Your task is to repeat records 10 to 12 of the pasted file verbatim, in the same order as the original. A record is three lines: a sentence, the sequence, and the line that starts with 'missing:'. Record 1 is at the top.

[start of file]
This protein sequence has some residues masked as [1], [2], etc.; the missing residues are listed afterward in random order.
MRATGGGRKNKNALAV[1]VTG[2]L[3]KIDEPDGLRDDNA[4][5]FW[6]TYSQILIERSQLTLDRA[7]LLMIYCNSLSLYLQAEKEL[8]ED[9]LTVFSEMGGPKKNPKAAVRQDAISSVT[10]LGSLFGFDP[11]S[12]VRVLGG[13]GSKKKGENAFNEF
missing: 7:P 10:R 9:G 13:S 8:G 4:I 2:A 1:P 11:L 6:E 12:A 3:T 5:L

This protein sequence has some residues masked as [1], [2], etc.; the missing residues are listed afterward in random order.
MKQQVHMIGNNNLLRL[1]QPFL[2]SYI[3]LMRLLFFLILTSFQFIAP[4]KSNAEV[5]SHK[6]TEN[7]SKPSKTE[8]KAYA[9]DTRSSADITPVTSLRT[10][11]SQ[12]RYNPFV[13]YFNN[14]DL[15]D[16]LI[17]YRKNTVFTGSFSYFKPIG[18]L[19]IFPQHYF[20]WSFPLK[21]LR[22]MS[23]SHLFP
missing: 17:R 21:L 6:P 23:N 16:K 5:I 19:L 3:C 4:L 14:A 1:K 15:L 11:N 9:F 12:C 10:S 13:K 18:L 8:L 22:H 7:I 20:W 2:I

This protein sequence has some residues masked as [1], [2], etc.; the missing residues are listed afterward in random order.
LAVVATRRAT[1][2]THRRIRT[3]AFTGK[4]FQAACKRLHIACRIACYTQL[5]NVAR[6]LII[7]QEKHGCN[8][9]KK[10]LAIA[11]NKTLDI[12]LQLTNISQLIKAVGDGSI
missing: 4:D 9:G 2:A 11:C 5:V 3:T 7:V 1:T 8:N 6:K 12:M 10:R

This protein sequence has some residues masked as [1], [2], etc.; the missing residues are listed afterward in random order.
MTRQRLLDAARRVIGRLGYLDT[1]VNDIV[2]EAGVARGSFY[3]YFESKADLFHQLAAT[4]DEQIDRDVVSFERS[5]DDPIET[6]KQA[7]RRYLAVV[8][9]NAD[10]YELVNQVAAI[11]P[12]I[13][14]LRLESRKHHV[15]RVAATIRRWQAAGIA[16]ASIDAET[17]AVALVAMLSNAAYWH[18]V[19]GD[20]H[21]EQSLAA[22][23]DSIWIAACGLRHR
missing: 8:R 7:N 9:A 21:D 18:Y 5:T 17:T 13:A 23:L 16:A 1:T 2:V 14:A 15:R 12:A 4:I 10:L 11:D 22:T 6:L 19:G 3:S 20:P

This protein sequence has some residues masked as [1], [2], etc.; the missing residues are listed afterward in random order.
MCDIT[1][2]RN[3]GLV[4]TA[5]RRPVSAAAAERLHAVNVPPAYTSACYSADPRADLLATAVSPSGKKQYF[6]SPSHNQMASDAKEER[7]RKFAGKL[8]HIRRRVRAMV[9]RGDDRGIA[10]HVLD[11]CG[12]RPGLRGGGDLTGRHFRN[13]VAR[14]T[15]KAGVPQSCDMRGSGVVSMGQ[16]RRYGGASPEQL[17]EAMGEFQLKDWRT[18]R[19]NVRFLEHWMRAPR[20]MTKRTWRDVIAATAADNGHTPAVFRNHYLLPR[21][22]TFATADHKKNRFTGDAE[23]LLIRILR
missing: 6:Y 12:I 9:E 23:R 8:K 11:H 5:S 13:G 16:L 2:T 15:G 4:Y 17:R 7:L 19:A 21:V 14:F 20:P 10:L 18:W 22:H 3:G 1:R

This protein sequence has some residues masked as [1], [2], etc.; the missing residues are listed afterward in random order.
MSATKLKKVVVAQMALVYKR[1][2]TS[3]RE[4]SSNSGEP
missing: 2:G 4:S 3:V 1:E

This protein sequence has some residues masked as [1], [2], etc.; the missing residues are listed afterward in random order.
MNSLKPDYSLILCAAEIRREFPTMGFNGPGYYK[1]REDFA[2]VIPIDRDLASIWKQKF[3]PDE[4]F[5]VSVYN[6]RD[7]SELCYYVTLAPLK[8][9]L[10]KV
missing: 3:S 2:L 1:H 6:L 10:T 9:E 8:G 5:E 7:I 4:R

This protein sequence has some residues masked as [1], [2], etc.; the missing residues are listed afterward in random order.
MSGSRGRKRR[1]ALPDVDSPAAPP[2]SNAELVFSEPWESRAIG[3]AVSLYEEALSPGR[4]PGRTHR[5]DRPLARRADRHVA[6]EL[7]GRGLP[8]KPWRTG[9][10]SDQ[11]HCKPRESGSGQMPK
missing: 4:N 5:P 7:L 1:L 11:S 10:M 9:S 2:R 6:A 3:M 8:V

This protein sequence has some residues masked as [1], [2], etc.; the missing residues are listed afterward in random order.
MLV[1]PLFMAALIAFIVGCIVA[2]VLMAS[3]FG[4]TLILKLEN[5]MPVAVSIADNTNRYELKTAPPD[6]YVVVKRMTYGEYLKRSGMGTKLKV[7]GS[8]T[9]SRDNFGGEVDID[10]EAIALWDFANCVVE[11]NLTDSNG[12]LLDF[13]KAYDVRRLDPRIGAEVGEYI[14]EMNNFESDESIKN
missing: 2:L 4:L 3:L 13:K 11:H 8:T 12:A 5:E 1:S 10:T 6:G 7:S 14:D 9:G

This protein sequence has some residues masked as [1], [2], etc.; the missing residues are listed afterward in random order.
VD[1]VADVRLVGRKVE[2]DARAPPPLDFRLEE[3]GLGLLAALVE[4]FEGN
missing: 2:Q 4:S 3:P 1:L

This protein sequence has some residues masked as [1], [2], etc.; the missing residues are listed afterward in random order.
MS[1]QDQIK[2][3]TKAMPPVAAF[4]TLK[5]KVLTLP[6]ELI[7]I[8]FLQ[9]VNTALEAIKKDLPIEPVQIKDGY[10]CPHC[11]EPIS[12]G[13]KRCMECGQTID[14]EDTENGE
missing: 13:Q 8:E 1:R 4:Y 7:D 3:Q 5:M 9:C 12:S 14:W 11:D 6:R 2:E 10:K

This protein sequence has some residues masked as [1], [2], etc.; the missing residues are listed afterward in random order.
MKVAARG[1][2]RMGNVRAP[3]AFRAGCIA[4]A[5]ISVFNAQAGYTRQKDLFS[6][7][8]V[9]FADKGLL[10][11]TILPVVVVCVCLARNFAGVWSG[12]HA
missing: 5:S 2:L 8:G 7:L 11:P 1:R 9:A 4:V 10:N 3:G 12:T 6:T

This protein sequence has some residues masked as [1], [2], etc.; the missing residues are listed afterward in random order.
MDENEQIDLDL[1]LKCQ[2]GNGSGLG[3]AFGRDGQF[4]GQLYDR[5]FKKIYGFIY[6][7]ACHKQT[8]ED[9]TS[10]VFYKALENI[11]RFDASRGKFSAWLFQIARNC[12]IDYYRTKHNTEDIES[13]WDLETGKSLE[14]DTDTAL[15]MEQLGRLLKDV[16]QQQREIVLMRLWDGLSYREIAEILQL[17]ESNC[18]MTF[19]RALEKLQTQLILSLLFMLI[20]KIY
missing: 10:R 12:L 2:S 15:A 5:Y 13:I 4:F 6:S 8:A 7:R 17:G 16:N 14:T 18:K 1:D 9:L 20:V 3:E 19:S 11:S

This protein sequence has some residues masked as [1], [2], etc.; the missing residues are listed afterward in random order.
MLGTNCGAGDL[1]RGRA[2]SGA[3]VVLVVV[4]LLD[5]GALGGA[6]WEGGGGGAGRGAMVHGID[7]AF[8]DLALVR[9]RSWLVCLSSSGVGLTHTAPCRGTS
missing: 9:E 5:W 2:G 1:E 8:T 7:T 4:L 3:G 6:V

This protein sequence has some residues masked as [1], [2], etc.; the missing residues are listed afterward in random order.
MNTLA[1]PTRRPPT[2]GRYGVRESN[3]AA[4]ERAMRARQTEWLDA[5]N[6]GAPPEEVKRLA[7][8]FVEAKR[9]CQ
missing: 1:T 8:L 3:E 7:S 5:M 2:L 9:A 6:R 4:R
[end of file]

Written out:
This protein sequence has some residues masked as [1], [2], etc.; the missing residues are listed afterward in random order.
VD[1]VADVRLVGRKVE[2]DARAPPPLDFRLEE[3]GLGLLAALVE[4]FEGN
missing: 2:Q 4:S 3:P 1:L

This protein sequence has some residues masked as [1], [2], etc.; the missing residues are listed afterward in random order.
MS[1]QDQIK[2][3]TKAMPPVAAF[4]TLK[5]KVLTLP[6]ELI[7]I[8]FLQ[9]VNTALEAIKKDLPIEPVQIKDGY[10]CPHC[11]EPIS[12]G[13]KRCMECGQTID[14]EDTENGE
missing: 13:Q 8:E 1:R 4:Y 7:D 3:Q 5:M 9:C 12:S 14:W 11:D 6:R 2:E 10:K

This protein sequence has some residues masked as [1], [2], etc.; the missing residues are listed afterward in random order.
MKVAARG[1][2]RMGNVRAP[3]AFRAGCIA[4]A[5]ISVFNAQAGYTRQKDLFS[6][7][8]V[9]FADKGLL[10][11]TILPVVVVCVCLARNFAGVWSG[12]HA
missing: 5:S 2:L 8:G 7:L 11:P 1:R 9:A 4:V 10:N 3:G 12:T 6:T